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Property loans
for non-residents

Overall analysis of lenders
and loan-to-value

The first stage is to check feasibility. Beyond the knowledge of banking partners’ lending criteria, checking loan-to-value is still the first step to be considered when getting a loan. It’s a key component in loan capacity, and the recommendation of the French’s High Council for Financial Stability (HCSF) is to limit it to 35%.

Loan type

Borrowers can look at different forms of financing for a property project. However, the options for financing non-resident investors are limited. A loan with capital repayments is the standard type offered by credit institutions and banks in France. The monthly instalment consists of some of the capital borrowed and some loan interest. The capital is repaid in full at the end of the loan.

The interest-only loan, consists of regular payments of interest only and repaying all of the capital at the end. This kind of loan is not part of French banking culture as it is at British/US or Swiss banks, although it is offered by private banks in special arrangements, on the basis of extensive guarantees (assets under management, Lombard loans, etc.).

Bridging loans, access to housing loans and other zero-rated loans are not offered to non-resident borrowers.

Type of rate and robustness of French banks

French banking culture is specific as regards financing. It has many benefits with respect to the competing international markets:
Very competitive interest rates, linked to a monetary policy aimed at stimulating investment and demand, and low risk-free rates as a result of investor confidence in French government bonds.

Fixed rates are unchanged throughout the repayment term (no need to renegotiate them). French banks don’t like variable rate repayments, which increase risk for borrowers. They essentially offer fixed rates, on loan terms of up to 20/25 years.

The robustness of key French financial actors and their private banking subsidiaries, which have the lowest risk profiles in the world, as a result of compliance with the rules on their liquidities and equity (Basel III regulatory framework, put in place after the 2008 financial crisis), is further enhanced by their organization. Indeed, deposit and credit activities, their core business (most are mutualist banks), enable net banking income to be generated whilst reducing the risk exposure which traditionally comes from financial market and investment operations.

Lastly, the European Central Bank and the Banque de France have the role of regulating and monitoring operations, ensuring financial institutions’ stability and solvency. The Banque de France also plays a key role in consumer protection.

Related costs

The costs related to purchasing a property and putting in place a loan in France are as follows:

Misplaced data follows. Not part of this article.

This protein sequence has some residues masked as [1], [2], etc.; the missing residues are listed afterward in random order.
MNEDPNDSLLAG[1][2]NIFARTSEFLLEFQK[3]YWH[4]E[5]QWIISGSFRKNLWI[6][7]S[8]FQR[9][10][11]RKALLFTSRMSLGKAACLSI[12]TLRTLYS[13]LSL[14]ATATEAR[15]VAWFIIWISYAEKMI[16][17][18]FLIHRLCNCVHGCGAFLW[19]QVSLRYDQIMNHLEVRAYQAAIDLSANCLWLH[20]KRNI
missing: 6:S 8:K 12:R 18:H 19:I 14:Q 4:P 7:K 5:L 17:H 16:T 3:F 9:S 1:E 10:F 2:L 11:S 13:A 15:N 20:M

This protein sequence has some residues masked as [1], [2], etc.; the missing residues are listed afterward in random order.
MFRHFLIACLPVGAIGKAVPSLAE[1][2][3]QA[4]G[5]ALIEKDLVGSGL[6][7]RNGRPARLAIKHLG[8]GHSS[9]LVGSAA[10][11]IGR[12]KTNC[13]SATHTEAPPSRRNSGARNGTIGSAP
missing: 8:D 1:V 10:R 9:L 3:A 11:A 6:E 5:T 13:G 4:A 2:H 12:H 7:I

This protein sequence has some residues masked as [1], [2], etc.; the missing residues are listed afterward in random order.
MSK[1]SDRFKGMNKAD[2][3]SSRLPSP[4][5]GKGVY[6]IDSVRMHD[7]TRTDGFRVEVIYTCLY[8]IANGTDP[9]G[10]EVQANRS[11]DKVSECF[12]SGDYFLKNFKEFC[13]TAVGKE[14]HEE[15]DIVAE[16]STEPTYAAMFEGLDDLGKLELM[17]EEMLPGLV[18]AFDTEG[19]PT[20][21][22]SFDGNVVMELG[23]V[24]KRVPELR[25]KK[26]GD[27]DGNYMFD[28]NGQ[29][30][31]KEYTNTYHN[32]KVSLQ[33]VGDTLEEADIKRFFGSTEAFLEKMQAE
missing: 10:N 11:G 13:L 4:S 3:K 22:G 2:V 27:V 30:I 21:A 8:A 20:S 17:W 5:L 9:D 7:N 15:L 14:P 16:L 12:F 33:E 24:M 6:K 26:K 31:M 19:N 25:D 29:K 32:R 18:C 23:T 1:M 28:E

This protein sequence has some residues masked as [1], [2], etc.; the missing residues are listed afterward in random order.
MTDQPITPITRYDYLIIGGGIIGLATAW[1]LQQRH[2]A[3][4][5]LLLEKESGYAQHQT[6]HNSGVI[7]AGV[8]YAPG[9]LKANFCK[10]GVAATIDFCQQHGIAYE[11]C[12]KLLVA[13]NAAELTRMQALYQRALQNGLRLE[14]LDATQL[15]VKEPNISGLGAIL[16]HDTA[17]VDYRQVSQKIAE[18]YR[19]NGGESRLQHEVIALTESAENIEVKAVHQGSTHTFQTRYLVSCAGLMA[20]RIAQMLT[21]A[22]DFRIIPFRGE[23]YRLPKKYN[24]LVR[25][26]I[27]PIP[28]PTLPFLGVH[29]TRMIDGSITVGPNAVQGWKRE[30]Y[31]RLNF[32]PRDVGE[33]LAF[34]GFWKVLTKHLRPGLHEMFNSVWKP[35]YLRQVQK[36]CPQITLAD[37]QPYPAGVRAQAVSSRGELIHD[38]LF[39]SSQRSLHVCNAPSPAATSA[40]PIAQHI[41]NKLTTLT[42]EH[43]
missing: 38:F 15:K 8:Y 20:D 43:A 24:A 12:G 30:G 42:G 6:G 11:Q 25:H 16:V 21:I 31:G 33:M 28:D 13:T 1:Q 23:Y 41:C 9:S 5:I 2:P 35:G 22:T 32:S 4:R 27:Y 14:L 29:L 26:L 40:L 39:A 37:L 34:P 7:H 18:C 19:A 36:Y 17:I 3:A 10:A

Notary’s fees: approximately 7.5% of the purchase amount for old properties, and about 2.5% for new (off-plan).
Costs of guarantees: When taking out a loan, the bank requires a guarantee on the property financed, which can take the form of a mortgage (“HLPD” or traditional mortgage), or a private guarantee company, the cost of which varies. You should budget for between 0.6% and 1.5% of the amount borrowed according to the property.
Bank fees: Banks charge loan fees according to their own tariffs.
Broker fees: Our fees are calculated according to a percentage of the loan amount with a fixed minimum, and are only billed once funds are released if you have chosen one of our banking partners’ offers (success fees). Traditionally they are set at 1%, but may vary according to the amount borrowed and the project’s complexity. This remuneration is clearly stated in our financing search mandate which is signed together with yourself at the outset of the relationship.

Depending on our agreements and banking partnerships, some of our remuneration may come from the credit institution itself, for customer introductions. That remuneration is now capped by banking institutions. It must be stated on an advisor sheet (Fiche de Conseil) signed by borrowers.

Commercial consideration

Financing individuals is not deemed to be the most profitable activity for banks in France, since loans are a loss leader. This has been all the truer in recent years with reductions in interest rates, and the existence of a maximum loan rate set by the Banque de France (called Taux d’usure). For this reason, financing non-residents is not a priority operation for French banking groups. Hence, in order to support this activity, lenders have considerably increased their requirements as regards commercial consideration.

Such consideration generally takes the form of a subscription to a package of services (bank accounts with means of payment and assorted insurance policies), but also investments (with or without pledges during the loan term).

Process (remote)

The different stages in a financing application are as follows:

Framing the project / Feasibility and loan simulations to prepare for the pre-contract of sale

Getting offers from our partners

Putting together your supporting documents, examination by our brokers and submitting a complete application to the banks

Bank analysts examine the application and it is submitted to a credit committee for agreement in principle

Completing subscriptions and any agreements on commercial consideration

Issue of the loan offers

Acceptance of loan offers with cooling-off time ('Scrivener Act' period)

Release of funds

Signature of property deed

Home, Sweet Home!

Legal Notices

MORTGAGE IN FRANCE is a brand of BC&C, an SAS with a capital of 5000€
BC&C SAS is entered on the Trade Register of Nice under number 822 172 938
MIOBSP is on the Orias register under number 1600503
Legal terms and Data protection policy

Mortgage in France

Registered office

8, avenue des Anglais
06310 Beaulieu-Sur-Mer